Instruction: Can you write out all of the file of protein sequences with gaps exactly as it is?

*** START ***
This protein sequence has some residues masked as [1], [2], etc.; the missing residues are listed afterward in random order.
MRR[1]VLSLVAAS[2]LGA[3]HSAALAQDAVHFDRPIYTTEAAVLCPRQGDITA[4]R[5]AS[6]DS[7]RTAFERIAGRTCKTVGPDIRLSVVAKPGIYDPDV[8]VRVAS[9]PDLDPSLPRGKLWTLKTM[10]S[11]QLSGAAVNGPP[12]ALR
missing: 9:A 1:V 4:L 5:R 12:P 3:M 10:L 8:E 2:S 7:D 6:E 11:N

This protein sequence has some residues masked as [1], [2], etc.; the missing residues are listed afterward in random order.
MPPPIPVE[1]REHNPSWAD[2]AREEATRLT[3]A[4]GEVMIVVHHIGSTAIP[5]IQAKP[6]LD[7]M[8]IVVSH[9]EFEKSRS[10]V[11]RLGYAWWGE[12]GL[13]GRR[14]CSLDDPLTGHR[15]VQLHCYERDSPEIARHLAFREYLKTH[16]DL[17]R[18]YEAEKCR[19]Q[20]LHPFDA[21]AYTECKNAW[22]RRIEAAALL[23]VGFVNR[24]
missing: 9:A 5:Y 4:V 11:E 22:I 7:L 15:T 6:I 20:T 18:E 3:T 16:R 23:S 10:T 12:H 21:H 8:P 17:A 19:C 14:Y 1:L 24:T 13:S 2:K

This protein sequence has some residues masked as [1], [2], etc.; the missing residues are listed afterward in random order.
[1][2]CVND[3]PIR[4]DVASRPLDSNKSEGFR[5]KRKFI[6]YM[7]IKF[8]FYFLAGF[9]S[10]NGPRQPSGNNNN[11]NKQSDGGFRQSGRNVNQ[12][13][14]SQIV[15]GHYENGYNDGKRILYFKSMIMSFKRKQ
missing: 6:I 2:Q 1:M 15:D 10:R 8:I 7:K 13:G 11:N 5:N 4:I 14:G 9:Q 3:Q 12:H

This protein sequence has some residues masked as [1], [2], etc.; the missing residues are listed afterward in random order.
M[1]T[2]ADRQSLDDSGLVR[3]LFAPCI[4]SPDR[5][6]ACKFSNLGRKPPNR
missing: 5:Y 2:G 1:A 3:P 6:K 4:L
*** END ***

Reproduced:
This protein sequence has some residues masked as [1], [2], etc.; the missing residues are listed afterward in random order.
MRR[1]VLSLVAAS[2]LGA[3]HSAALAQDAVHFDRPIYTTEAAVLCPRQGDITA[4]R[5]AS[6]DS[7]RTAFERIAGRTCKTVGPDIRLSVVAKPGIYDPDV[8]VRVAS[9]PDLDPSLPRGKLWTLKTM[10]S[11]QLSGAAVNGPP[12]ALR
missing: 9:A 1:V 4:L 5:R 12:P 3:M 10:L 8:E 2:S 7:D 6:E 11:N

This protein sequence has some residues masked as [1], [2], etc.; the missing residues are listed afterward in random order.
MPPPIPVE[1]REHNPSWAD[2]AREEATRLT[3]A[4]GEVMIVVHHIGSTAIP[5]IQAKP[6]LD[7]M[8]IVVSH[9]EFEKSRS[10]V[11]RLGYAWWGE[12]GL[13]GRR[14]CSLDDPLTGHR[15]VQLHCYERDSPEIARHLAFREYLKTH[16]DL[17]R[18]YEAEKCR[19]Q[20]LHPFDA[21]AYTECKNAW[22]RRIEAAALL[23]VGFVNR[24]
missing: 9:A 5:Y 4:V 11:E 22:I 7:L 15:T 6:I 20:T 18:E 3:T 16:R 23:S 10:T 12:H 21:H 8:P 17:A 19:C 14:Y 1:L 24:T 13:S 2:K

This protein sequence has some residues masked as [1], [2], etc.; the missing residues are listed afterward in random order.
[1][2]CVND[3]PIR[4]DVASRPLDSNKSEGFR[5]KRKFI[6]YM[7]IKF[8]FYFLAGF[9]S[10]NGPRQPSGNNNN[11]NKQSDGGFRQSGRNVNQ[12][13][14]SQIV[15]GHYENGYNDGKRILYFKSMIMSFKRKQ
missing: 6:I 2:Q 1:M 15:D 10:R 8:I 7:K 13:G 11:N 5:N 4:I 14:G 9:Q 3:Q 12:H

This protein sequence has some residues masked as [1], [2], etc.; the missing residues are listed afterward in random order.
M[1]T[2]ADRQSLDDSGLVR[3]LFAPCI[4]SPDR[5][6]ACKFSNLGRKPPNR
missing: 5:Y 2:G 1:A 3:P 6:K 4:L